Letter of January 7, 2011, from Senator Michael Enzi et al., to Dr. Margaret Hamburg, Commissioner, FDA (available at http://www.hpm.com/pdf/1-7-11%20Senate%20Biologics%20letter%20to%20FDA.pdf) (signed by Senators Enzi, Hagan, Hatch, and Kerry).
See Letter of December 21, 2010, from Representative Anna G. Eshoo et al., to FDA (available at http://patentdocs.typepad.com/files/letter-to-fda.pdf) (signed by Representatives Barton, Eshoo, and Inslee).
See Letter of January 24, 2011, from Senator Sherrod Brown et al., to Dr. Margaret Hamburg, Commissioner, FDA (available at http://patentdocs.typepad.com/files/senator-letters-exclusivity.pdf) (signed by Senators Brown, Harkin, McCain, and Schumer).
FDA, Guidance for Industry, Biosimilars: Questions and Answers Regarding Implementation of the Biologics Price Competition and Innovation Act of 2009 (Feb. 2012), 3.
21 U.S.C. §355a.
See Michael J. Malinowski & Grant G. Gautreaux, "Drug Development—Stuck in a State of Puberty?: Regulatory Reform of Human Clinical Research to Raise Responsiveness to the Reality of Human Variability," 56 St. Louis University Law Journal (2012), 363.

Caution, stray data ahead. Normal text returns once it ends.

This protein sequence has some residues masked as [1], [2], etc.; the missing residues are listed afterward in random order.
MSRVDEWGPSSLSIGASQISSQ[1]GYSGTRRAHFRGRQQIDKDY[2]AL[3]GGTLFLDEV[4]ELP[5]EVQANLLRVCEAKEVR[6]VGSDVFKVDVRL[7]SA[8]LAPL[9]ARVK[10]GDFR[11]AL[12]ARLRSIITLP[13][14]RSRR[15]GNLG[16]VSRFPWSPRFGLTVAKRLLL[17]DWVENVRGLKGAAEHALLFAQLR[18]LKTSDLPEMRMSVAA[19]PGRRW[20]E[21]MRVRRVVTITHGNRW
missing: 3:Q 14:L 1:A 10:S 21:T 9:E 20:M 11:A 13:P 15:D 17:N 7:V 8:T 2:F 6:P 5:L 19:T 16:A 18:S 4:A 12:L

P.L. 105-115, 111 Stat. 2296, at §11 (1997).
See Thomas, supra, at 461.
P.L. 112-144 at §501.
See Scott Tillett, "Off-Label Prescribing of SSRIs to Children: Should Pediatric Testing Be Required, or Are There Other Means to a Safer End for Children?," 19 Southern California Review of Law & Social Justice (2010), 447.
See Barbara A. Noah, "Just a Spoonful of Sugar: Drug Safety for Pediatric Populations," 37 Journal of Law, Medicine and Ethics 280 (2009).
See Leslie Kushner, "Incentivizing Postmarketing Pharmaceutical Product Safety Testing with Extension of Exclusivity Periods," 19 Fordham Intellectual Property, Media and Entertainment Law Journal (2009), 519.
P.L. 112-144, §801 (introducing 21 U.S.C. §505E).
21 U.S.C. §505E(g).
21 U.S.C. §505E(f).
See "Antibiotics Resistance Rising; Can New Drugs Keep Pace?", BioWorld Insight (September 17, 2012).
21 U.S.C. §505E(a).
21 U.S.C. §505E(b).
21 U.S.C. §355(j)(B)(iv).
See, e.g., David E. Korn et al., "A New History and Discussion of 180-Day Exclusivity," 64 Food and Drug Law Journal (2009), 335.
42 U.S.C. §262(k)(6).
Office of Management and Budget, Fiscal Year 2013 Budget of the U.S. Government, at 37.